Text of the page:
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Resilient seeds - Nurturing the future of agriculture

Resilient seeds - Nurturing the future of agriculture

Climate change and man-made events put global food security at risk. But researching how plants produce seeds and evolve could help us find new ways to ensure food security

For the first time in its history, the Global Seed Vault on the Svalbard Islands, Norway, has authorised a withdrawal. It was requested in 2015 by Syria, a country where the war is endangering the local agricultural seed collections.

The frozen storage facility in the Norwegian archipelago is one of the many seed banks in the world. They act as a food security insurance, should a catastrophic event jeopardise agricultural production. Examples include conflicts and environmental variations caused by climate change.

“Seeds contain the embryo, like a miniature plant , and are therefore the basis for the next generation of plants”, says Ilse Kranner, a plant physiologist at the University of Innsbruck, Austria, and research coordinator at EcoSeed, an international project aimed at better understanding the impacts of environmental conditions on seed quality.

When plants face adverse conditions they may respond by giving less seeds or worse still, abort seed production altogether. “Our research focuses on how increasing temperatures and more frequent droughts will affect seed germination and plant establishment”, explains Ilse Kranner.

But seed banks and collections are also important for another reason: they are a sort of treasure trove for genes that express, or could express, different characteristics able to help plants face particular conditions. For example, the ability to grow despite a more erratic rain pattern or a higher average temperature. Conditions that many parts of the earth may face in the future.

“According to the severity of environmental stress that plants undergo while growing, they may lose not only some of their seeds, but also the genetic traits that could be of importance to us in a different scenario”, says Salvatore Ceccarelli, former researcher at International Center for Agricultural Research in the Dry Areas (ICARDA) in Aleppo, Syria, and now consultant for Rete Semi Rurali, an Italian organisation of researchers and farmers.

For these reasons, “our research project’s consortium includes the EU’s largest crop seed bank – run by Leibniz Institute of Plant Genetics and Crop Plant Research at Gatersleben, Germany – and the Millennium Seed Bank of the Royal Botanic Gardens Kew, London (UK), housing the largest seed collection of wild plants”, says Kranner.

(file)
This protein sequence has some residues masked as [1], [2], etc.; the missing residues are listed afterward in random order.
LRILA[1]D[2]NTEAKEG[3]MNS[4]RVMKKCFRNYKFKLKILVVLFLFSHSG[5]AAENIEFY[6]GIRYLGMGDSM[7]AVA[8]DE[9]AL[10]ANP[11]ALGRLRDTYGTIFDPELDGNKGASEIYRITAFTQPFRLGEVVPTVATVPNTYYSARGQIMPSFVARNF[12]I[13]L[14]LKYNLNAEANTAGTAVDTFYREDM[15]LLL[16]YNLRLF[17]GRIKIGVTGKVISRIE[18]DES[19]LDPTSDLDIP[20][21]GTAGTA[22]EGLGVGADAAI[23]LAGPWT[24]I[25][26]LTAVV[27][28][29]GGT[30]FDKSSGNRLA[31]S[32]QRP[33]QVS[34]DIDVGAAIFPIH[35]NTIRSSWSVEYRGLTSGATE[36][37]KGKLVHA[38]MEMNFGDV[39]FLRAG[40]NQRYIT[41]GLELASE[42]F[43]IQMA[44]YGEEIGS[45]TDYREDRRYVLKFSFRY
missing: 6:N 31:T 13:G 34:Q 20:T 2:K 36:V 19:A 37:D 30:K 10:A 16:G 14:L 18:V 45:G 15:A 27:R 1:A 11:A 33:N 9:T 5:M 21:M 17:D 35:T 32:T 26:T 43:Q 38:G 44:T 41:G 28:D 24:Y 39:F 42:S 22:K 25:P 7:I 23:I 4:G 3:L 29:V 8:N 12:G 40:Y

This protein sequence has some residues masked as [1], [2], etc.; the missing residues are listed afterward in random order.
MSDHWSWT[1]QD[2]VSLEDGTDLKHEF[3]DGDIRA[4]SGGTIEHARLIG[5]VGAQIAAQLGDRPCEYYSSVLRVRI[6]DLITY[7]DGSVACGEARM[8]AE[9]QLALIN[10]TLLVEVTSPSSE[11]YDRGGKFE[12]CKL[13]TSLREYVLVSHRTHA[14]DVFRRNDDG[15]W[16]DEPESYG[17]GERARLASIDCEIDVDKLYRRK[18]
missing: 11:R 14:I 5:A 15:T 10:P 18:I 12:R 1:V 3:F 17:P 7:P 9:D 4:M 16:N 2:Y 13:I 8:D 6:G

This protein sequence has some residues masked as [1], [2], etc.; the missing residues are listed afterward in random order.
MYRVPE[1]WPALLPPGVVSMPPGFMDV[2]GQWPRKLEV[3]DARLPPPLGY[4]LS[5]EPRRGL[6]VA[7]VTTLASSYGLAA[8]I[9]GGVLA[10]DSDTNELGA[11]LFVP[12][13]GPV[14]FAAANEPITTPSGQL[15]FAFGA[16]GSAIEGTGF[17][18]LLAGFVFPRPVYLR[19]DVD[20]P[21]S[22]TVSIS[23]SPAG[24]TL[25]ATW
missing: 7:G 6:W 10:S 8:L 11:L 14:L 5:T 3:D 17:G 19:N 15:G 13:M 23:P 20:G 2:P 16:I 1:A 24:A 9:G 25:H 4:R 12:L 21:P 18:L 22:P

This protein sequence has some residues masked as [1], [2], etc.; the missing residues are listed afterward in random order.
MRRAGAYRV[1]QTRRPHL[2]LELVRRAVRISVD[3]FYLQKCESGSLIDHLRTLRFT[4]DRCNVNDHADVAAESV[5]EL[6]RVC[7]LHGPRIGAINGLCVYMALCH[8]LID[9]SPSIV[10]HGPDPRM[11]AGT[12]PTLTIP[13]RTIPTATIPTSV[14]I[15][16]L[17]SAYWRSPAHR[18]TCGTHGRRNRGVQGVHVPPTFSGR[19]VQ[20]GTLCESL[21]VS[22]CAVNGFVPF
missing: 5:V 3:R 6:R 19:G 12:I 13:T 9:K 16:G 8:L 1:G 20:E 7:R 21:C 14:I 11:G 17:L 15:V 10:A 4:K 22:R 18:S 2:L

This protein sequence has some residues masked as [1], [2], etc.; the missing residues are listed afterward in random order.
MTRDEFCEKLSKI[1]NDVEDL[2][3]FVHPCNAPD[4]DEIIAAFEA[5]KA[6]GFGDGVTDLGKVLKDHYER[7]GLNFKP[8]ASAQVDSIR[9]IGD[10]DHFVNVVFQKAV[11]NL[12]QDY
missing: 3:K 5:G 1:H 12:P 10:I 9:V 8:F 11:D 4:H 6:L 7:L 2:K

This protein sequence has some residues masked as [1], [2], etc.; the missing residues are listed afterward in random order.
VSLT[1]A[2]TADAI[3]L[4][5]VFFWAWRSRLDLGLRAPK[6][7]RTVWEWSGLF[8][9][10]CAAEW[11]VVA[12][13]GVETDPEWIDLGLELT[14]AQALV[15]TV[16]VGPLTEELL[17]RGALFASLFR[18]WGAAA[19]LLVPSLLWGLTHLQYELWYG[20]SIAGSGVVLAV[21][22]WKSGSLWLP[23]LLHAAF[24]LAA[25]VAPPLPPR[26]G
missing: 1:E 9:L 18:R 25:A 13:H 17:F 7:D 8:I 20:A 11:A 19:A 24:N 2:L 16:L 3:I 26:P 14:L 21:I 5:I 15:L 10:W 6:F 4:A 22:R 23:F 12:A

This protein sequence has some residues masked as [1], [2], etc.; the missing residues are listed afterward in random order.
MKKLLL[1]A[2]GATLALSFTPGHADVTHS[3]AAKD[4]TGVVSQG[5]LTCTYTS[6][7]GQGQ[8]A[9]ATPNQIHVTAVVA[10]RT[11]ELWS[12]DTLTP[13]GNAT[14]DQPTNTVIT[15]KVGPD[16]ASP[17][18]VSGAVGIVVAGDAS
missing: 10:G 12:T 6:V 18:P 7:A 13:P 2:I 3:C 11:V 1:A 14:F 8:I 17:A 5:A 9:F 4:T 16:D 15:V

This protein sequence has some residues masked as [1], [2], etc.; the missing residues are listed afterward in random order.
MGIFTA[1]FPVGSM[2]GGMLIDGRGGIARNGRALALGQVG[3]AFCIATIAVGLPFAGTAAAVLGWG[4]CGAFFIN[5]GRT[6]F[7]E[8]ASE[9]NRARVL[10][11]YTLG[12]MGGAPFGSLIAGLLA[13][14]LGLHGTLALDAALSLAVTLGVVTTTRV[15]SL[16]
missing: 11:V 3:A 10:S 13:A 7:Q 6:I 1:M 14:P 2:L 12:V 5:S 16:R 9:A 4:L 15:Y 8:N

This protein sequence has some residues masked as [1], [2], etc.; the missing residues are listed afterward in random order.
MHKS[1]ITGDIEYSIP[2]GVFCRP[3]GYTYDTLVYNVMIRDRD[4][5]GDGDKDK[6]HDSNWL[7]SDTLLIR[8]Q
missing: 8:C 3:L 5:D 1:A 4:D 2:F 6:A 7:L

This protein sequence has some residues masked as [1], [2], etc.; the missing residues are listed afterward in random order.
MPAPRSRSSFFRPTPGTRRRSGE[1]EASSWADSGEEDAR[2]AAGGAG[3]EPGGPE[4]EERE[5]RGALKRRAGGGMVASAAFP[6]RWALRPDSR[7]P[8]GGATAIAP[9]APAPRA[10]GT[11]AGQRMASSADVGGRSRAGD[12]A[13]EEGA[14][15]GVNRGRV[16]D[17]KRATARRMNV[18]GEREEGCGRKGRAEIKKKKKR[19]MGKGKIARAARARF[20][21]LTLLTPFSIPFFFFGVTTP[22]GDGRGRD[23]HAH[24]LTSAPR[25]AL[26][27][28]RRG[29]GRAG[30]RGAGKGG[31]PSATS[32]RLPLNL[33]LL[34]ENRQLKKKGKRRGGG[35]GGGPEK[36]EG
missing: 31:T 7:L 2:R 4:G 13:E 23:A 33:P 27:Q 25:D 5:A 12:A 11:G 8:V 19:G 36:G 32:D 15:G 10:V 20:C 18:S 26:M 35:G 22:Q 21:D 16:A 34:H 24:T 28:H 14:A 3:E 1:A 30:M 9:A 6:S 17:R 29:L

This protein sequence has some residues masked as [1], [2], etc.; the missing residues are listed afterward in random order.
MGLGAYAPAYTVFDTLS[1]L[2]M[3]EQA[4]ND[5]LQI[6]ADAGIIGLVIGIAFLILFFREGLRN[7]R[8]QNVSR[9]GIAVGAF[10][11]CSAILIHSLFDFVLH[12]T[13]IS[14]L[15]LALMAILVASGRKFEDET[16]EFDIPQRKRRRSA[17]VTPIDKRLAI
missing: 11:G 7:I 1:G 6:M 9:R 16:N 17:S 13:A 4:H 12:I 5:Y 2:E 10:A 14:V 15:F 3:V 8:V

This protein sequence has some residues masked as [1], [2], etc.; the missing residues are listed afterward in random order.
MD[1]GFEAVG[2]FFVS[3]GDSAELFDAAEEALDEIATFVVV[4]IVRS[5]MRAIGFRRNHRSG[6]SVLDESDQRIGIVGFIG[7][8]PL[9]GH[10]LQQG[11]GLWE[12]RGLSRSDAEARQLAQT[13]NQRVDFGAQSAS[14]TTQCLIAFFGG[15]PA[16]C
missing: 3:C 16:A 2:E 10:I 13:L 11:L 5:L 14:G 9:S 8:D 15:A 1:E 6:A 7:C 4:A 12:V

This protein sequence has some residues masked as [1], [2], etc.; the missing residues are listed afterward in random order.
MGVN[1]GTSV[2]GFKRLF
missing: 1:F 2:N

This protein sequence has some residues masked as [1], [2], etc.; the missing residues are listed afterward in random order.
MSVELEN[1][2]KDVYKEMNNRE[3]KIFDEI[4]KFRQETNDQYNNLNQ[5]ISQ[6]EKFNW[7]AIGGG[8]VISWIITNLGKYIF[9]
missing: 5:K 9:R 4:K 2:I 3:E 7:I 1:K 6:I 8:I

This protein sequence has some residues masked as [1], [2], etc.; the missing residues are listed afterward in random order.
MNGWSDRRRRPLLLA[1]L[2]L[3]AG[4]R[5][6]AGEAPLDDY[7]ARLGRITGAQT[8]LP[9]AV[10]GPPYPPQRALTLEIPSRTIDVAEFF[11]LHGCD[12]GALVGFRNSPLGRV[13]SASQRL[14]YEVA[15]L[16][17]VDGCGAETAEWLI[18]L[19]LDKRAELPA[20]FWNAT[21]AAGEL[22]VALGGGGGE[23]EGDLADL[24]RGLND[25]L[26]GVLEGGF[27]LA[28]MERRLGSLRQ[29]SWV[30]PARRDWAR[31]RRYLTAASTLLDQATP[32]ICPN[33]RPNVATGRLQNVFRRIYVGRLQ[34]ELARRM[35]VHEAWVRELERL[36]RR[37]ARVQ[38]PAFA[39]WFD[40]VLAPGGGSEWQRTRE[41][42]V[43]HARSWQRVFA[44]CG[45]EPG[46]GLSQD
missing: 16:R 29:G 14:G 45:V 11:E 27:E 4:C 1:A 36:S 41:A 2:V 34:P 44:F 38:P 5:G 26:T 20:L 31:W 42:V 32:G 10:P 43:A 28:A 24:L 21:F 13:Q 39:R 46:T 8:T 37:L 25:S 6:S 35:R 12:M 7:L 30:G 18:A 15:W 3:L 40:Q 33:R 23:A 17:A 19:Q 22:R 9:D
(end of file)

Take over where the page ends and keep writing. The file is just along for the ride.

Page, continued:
The scientists are hoping to create new knowledge and the genetic resources in order to “understand how to store and handle seeds in the most efficient way, and to capture plant genetic diversity as an insurance for the benefit of global agriculture in the future”. An example would be producing new more resilient varieties of plants.

Some initial issues have now been overcome. “We needed to grow plants under strictly controlled conditions, a somewhat tricky task”, says Kranner.

Ceccarelli is experimenting with a novel solution, called evolutionary plant breeding. The idea is that you don’t artificially select which plants to grow, but you mix different varieties of the same crop.

In higher temperatures and with less water due to climate change, some of the plants will contribute more seeds to the next generation, and after several cycles, their characteristics will be more present in the population.

“You just need to do it with a portion of your seeds: the rest can be stored as an insurance stock or planted in other fields as usual”, says Ceccarelli, who is collecting data supporting his method in smaller projects around the world.

The knowledge from the latest studies on seed germination is going to become more and more critical. The impacts of climate change are spreading throughout the world, as underlined by the results of the recent United Nations conference held in Paris (COP21).


By Marco Boscolo

Photo credits: Julie Jablonski

2 February 2016


This article is part of the communication of the ProBIO project, a support action for KBBE projects which identifies research results to facilitate their uptake into the relevant sector.

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This project has received funding from the European Union’s Seventh Programme for research, technological development and demonstration
under grant agreement No 289699

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